Being humble is considering others as important as yourself. You are thoughtful of their needs and willing to be of service. You don’t expect others or yourself to be perfect. You learn from your mistakes. When you do great things, humility reminds you to be thankful instead of boastful.
Here’s a thought about humility that may give new perspective to the conversation? For me there is something about being able to see both sides of the coin or having the ability to see things from multiple perspectives….
The opposite of having humility is to have conceit, vanity and/or self-righteousness. Imagine a person with these particular qualities – going thought life focused mostly on self and with little regard for others. At some point in the journey there may be a very hurtful or painful experience that allows them to see the errors of their ways. Typically we learn through pain or pleasure so its really not uncommon for us to learn great lessons through a painful process.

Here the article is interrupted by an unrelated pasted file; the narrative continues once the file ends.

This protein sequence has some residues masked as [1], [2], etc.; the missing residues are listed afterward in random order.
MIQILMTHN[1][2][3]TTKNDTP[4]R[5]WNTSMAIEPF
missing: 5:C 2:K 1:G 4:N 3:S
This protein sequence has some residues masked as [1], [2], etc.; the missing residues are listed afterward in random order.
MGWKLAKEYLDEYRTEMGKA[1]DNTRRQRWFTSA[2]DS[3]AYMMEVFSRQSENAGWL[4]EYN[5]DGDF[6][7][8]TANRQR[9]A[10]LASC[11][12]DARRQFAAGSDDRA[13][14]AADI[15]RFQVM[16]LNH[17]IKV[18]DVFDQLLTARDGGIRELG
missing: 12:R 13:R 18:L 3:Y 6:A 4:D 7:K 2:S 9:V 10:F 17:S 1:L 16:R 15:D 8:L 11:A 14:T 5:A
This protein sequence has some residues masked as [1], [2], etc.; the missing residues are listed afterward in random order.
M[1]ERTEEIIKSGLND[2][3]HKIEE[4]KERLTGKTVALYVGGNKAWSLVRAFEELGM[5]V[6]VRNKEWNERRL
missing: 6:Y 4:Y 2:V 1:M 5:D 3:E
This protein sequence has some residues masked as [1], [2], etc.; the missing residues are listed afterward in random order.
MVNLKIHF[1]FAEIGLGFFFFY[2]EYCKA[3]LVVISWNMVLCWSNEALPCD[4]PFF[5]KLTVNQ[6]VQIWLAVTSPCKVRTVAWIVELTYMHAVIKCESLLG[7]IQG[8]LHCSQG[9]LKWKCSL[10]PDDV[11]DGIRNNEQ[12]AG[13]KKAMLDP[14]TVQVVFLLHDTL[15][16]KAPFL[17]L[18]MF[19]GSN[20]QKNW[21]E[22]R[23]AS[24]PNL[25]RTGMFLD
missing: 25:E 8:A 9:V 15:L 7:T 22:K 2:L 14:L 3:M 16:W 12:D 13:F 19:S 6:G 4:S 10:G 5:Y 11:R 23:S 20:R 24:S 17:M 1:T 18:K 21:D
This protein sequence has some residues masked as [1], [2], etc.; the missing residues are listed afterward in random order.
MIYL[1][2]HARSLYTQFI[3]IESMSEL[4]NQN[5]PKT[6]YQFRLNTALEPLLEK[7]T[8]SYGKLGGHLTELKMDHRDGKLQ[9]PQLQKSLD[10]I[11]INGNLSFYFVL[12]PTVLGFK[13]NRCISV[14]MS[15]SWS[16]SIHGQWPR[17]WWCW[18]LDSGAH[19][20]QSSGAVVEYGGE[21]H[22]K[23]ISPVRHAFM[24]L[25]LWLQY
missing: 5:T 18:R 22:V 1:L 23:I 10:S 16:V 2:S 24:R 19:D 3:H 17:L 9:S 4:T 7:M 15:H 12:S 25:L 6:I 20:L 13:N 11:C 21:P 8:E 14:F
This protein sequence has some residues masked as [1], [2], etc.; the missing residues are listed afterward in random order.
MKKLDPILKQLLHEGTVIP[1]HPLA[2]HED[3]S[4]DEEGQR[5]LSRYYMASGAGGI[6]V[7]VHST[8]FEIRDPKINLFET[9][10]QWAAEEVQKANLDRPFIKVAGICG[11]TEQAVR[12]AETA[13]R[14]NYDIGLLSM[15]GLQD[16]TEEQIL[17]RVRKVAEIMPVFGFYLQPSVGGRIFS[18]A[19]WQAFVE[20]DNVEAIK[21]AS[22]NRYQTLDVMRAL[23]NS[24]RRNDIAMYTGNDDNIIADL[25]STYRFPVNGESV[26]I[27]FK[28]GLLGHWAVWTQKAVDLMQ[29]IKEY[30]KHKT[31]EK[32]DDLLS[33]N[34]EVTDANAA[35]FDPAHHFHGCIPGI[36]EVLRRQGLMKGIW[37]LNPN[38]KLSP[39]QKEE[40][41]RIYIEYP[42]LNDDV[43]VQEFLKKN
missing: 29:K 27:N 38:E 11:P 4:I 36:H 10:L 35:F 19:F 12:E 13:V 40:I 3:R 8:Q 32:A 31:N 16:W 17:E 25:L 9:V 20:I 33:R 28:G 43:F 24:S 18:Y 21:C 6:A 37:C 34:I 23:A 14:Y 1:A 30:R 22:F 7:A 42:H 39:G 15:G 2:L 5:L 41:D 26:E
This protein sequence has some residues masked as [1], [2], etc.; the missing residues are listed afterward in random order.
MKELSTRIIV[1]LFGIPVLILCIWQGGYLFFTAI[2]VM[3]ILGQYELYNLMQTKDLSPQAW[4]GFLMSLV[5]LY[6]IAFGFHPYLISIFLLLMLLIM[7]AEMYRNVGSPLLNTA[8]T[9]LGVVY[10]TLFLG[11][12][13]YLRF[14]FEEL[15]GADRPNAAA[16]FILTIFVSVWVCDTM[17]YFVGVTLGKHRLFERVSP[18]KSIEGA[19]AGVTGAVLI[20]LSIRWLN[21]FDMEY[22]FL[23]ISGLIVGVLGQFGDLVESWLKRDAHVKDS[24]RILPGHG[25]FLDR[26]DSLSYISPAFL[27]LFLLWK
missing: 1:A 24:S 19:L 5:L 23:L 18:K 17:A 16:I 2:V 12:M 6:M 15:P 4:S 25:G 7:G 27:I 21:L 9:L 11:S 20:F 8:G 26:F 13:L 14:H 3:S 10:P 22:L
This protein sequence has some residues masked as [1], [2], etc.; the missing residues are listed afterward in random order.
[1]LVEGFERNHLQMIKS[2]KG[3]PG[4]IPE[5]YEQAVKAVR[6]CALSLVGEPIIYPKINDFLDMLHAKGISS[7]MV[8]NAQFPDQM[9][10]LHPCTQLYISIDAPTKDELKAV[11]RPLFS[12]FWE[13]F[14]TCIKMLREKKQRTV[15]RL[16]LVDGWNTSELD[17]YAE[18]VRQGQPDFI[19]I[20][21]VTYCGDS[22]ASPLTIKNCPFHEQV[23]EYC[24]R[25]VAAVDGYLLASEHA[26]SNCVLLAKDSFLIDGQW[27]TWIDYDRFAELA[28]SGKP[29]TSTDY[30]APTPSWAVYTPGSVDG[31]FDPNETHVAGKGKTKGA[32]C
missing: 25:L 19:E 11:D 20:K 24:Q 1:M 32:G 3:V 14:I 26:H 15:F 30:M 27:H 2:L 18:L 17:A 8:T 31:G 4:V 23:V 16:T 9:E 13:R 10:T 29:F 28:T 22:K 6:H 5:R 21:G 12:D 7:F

Many times there is a great sadness following a tragedy or lesson for a self-righteous person. Typically with great despair or regret (assuming that we are not talking about a sociopath) a person will come to terms with their actions and begin to behave in new ways. In the meantime there is still a vibration of shame and embarrassment sometimes trapped for years and years never to be discussed or brought to the surface because of the great fear of not being accepted or loved. The healing here begins with forgiveness of self.
So humility can be the biggest gift from both sides of the coin. In the way that we offer humility and understanding to someone that has chosen to experience great lessons through a painful process and humility can also be the way in which we decide to be thankful instead of boastful. When we operate in the world with an understanding that we are on different levels of awareness, we can accept the place that people are in without judgement and having to be right in our opinions about them.